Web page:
Laptop vs Desktop - Which is better for you?

 This has been a topic of debate among PC community ever since truly portable laptops became as affordable as desktops. People still go through the dilemma of choosing one of the two. I have previously addressed the topic briefly on this article but it was targeted to gamers only. But this time, I'll try to address all user group. 

Here's a TL;DR version for those who don't have time.

If you do any type of work that puts your CPU or GPU under 90-100% sustained loads quite frequently like rendering/exporting Videos, 3D renders, etc, get a desktop. Laptop is for those who absolutely "REQUIRE" portability. Laptops don't only heat up faster than a desktop, they hit thermal throttling easily as well due to inadequate cooling. My laptop's CPU is rated to boost up to 4GHz but under sustained loads, it struggles to maintain even 3.5GHz. So a cooling pad is recommended for heavy loads. 

Before we get into user requirements, let's look at fundamental difference between a desktop and a laptop.

  1. Portability: The biggest difference and often the key deciding factor. You can put the laptop in a backpack and carry it wherever you want. You can technically do that with Mini PC and ITX builds but you'd need to carry a display, keyboard and mouse as well.
  2. Performance: While the laptop components are reaching near the performance their desktop brethren, desktop components are still more capable, specially since they aren't limited by tiny coolers and low power limits. 
  3. Upgradability: Most of laptop components are soldered together, in most cases, you can only replace/upgrade the RAM and storage. If one of the main 3(CPU, Motherboard and GPU) goes bad, you'll have to replace the entire mainboard. Which is often really expensive, almost 50-80% of the cost of laptop itself. Fortunately with desktop, you can just replace the faulty component only.
  4. Maintenance: Dust is a pretty common culprit of PC overheating. You can simply remove the side panel of your desktop and use a air blower to adequately clean your desktop. But removing the back panel of your laptop yourself may void the warranty.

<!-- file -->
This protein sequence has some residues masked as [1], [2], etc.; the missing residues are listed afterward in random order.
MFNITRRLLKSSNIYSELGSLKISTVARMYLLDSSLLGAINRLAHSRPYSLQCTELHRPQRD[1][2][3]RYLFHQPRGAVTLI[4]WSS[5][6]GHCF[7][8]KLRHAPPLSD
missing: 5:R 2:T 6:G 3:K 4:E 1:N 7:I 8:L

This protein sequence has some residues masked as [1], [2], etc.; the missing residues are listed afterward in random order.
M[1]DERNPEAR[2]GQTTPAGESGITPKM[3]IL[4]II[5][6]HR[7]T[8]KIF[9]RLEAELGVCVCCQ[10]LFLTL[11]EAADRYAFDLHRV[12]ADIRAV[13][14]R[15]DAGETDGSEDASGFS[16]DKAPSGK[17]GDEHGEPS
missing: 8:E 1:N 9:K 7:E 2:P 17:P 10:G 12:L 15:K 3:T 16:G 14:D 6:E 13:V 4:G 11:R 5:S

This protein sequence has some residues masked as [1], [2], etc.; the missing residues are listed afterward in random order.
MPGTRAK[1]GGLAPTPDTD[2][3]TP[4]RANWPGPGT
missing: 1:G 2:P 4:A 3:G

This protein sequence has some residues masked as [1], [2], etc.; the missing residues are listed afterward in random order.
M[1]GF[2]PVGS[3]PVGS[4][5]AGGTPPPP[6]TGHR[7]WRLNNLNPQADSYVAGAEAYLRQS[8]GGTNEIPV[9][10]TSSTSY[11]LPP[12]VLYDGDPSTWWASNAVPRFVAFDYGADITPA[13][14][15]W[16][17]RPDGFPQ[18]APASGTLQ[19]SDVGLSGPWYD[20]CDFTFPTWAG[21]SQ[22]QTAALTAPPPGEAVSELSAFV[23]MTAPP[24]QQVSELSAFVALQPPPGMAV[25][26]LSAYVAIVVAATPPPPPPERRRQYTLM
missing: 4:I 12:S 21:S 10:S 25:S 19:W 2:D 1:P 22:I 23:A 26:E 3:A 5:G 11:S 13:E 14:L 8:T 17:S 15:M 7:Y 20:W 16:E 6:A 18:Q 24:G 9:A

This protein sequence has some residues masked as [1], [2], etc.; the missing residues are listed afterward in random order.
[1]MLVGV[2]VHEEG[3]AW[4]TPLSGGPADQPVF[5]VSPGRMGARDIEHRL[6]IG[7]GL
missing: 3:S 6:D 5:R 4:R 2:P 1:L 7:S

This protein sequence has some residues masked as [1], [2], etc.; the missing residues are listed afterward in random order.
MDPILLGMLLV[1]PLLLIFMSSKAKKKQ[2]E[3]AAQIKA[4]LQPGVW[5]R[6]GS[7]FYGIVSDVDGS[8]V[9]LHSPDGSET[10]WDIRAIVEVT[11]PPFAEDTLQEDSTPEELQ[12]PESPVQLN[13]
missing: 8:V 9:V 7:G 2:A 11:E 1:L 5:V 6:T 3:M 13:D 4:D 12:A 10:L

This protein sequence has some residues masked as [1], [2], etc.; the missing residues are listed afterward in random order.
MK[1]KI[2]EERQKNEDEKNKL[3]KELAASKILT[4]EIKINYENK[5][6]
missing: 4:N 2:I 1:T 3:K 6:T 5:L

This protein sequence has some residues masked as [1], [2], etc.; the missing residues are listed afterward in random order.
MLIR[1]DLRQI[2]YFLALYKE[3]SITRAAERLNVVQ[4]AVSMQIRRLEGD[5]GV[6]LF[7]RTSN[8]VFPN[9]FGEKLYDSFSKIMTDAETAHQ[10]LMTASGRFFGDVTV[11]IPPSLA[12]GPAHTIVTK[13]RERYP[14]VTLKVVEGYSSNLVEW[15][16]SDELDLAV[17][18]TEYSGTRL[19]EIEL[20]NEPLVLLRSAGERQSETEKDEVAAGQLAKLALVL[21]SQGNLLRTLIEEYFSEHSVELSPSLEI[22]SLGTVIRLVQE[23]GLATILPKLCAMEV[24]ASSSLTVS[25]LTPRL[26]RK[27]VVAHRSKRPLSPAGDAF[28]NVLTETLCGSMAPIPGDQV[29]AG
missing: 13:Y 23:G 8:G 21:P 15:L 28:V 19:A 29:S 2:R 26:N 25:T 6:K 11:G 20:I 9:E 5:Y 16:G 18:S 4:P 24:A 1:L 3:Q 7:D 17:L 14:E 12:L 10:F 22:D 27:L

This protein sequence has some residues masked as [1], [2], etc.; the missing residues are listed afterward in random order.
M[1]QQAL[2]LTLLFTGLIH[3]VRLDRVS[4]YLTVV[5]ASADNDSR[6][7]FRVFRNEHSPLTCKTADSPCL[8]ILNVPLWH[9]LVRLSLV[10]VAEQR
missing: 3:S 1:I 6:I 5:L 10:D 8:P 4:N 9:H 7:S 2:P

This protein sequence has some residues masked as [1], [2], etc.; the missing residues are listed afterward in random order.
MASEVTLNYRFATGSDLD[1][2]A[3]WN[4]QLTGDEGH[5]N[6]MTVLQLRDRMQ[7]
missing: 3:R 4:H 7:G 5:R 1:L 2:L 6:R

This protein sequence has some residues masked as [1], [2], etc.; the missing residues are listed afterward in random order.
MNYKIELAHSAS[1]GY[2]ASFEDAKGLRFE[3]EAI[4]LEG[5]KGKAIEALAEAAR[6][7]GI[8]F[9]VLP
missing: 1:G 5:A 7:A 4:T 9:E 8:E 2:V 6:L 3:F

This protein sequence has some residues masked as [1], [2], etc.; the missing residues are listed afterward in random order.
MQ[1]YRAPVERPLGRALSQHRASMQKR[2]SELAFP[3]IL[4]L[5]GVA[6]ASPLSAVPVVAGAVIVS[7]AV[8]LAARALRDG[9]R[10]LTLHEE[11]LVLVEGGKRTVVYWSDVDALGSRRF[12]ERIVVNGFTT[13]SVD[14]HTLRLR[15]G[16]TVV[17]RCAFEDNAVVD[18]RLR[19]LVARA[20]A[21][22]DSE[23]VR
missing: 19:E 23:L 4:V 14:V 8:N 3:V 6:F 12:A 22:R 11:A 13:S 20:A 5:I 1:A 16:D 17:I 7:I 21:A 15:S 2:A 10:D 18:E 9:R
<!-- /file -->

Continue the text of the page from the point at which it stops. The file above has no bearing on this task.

If the above differences aren't enough to finalize your decision, then I have more reasons to pick one over the other. 

So now let's get into the use cases. As we've established in previous posts of the blog, PC users can be divided in following 3 categories
  1. A typical user: Students, office goer, etc, who don't need much powerful PC.
  2. Gamers: well, who play games.
  3. Creators: they can be from any and multiple fields, but basically they're the ones who produce contents like videos, 3d models, animations, software, etc. 
A typical user will be fine with either laptop or desktop, but for sake of portability, they pick laptop. 
Gamers and Creators can be subdivided according to their workloads. There are games and softwares that don't stress your system, for example a game like Among Us and softwares like photoshop will never push your system to 100% load.
But on the other end of the spectrum, there are games and softwares that can bring even top of line PC to their knees. 
So if you play easy to run games or use lightweight softwares then you'll be fine with either a laptop or a desktop.
BUT, if you play heavy games, livestream your games, edit long high quality videos or work with 3D softwares, a desktop is highly recommended. 
Similarly, there are many workloads that influence the choice of hardware, instead of addressing them 1 by 1, I'll just list them in a table below:



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